Britain teeters on the brink of scandal and war in this charming combination of history and mystery.

Pub Date: Oct. 5, 2021

ISBN: 978-0-440000-08-2

Page Count: 304

Publisher: Berkley

Review Posted Online: July 28, 2021

Kirkus Reviews Issue: Aug. 15, 2021

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After a flight in fantasy with When the Wind Blows (1998), Patterson goes to ground with another slash-and-squirm psychokiller page-turner, this one dedicated to “the millions of Alex Cross readers, who so frequently ask, can’t you write faster?” By day, Geoffrey Shafer is a charming, 42-year-old British Embassy paper-pusher with a picture-perfect family and a shady past as an MI-6 secret agent. Come sundown, he swallows a pharmacy of psychoactive pills, gulps three black coffees loaded with sugar, and roams the streets of Washington, D.C., in a battered cab, where, disguised as a black man, he rolls dice to determine which among his black female fares he—ll murder. Afterwards he dumps his naked victims in crime-infested back alleys of black- slum neighborhoods, then sends e-mails boasting of his accomplishments to three other former MI-6 agents involved in a hellish Internet role-playing game. “I sensed I was at the start of another homicide mess,” sighs forensic-psychologist turned homicide-detective Alex Cross. Cross yearns to catch the “Jane Doe murderer” but is thwarted by Det. Chief George Pittman, who assigns sexy Det. Patsy Hampton to investigate Cross and come up with a reason for dismissing him. Meanwhile, Cross’s fiancÇe is kidnaped during a Bermuda vacation, and an anonymous e-mail warns him to back off. He doesn’t, of course, and just when it appears that Patterson is sleep-walking through his story, Cross nabs Shafer minutes after Shafer kills Det. Hampton. During the subsequent high-visibility trail, Shafer manages to make the jury believe that he’s innocent and that Cross was trying to frame him. When all seems lost, a sympathetic British intelligence chief offers to help Cross bring down Shafer, and the other homicidal game-players, during a showdown on the breezy beaches of Jamaica. Kinky mayhem, a cartoonish villain, regular glimpses of the kindly Cross caring for his loved ones, and an ending that spells a sequel: Patterson’s fans couldn’t ask for more.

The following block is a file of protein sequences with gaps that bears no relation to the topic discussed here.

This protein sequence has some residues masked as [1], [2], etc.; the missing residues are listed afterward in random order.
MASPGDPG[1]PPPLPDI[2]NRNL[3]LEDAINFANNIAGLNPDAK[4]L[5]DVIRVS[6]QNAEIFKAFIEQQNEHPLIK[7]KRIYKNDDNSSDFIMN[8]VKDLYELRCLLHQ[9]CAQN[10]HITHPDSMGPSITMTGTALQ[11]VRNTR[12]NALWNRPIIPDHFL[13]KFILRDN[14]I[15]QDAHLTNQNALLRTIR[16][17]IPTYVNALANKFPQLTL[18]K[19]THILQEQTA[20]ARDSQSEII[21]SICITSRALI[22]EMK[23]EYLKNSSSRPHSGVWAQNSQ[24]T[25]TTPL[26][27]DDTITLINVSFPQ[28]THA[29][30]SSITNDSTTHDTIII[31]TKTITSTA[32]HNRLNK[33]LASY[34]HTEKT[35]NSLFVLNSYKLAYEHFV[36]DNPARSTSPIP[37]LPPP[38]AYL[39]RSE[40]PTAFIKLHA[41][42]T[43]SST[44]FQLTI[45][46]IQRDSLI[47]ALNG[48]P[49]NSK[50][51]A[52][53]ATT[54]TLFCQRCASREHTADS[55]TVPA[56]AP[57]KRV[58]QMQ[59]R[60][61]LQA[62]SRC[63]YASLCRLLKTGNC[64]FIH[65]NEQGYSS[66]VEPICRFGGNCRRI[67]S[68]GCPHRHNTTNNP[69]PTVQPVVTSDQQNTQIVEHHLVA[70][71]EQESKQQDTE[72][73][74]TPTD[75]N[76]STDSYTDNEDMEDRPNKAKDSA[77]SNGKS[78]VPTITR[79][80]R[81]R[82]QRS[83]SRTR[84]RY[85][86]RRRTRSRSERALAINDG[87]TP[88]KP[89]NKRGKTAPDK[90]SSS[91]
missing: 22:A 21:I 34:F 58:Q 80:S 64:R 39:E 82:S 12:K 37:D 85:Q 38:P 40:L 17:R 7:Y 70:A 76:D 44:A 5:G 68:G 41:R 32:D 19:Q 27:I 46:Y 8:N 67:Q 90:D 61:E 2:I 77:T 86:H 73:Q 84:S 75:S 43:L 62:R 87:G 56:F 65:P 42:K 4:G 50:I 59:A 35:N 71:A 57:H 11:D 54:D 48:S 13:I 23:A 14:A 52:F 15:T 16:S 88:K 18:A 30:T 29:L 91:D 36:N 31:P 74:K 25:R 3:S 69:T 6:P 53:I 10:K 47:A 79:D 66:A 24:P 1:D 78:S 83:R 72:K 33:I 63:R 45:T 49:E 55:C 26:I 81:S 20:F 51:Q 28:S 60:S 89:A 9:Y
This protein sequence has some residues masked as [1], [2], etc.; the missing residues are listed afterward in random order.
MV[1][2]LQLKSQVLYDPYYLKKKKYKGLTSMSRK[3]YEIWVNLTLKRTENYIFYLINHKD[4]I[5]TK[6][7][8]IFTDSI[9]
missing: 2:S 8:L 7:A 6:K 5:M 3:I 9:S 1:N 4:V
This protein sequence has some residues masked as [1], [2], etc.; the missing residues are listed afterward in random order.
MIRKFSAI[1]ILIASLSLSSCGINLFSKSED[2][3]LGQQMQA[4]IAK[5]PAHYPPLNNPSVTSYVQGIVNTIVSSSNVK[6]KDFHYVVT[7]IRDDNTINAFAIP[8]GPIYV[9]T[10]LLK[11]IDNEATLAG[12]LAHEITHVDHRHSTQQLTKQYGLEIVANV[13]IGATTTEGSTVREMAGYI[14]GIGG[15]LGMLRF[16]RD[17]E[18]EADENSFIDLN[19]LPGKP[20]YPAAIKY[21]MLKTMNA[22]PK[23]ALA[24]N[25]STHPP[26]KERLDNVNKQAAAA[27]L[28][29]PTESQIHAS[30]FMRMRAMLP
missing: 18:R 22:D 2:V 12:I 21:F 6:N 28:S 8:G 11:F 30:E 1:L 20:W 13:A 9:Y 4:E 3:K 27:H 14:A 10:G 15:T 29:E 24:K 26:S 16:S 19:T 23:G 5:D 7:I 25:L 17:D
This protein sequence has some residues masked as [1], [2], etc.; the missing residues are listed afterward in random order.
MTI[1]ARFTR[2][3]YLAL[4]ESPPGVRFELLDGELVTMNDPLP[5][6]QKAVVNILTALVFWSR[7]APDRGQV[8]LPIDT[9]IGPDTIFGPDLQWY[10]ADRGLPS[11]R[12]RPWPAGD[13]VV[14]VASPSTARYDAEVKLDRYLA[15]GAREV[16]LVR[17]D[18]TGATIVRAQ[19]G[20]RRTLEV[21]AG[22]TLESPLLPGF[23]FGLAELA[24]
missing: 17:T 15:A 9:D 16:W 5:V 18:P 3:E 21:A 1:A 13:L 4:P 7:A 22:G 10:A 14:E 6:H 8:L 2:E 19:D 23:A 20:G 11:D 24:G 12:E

Pub Date: Oct. 19, 1999

ISBN: 0-316-69328-6

Page Count: 432

Publisher: Little, Brown

Review Posted Online: May 20, 2010

Kirkus Reviews Issue: Aug. 15, 1999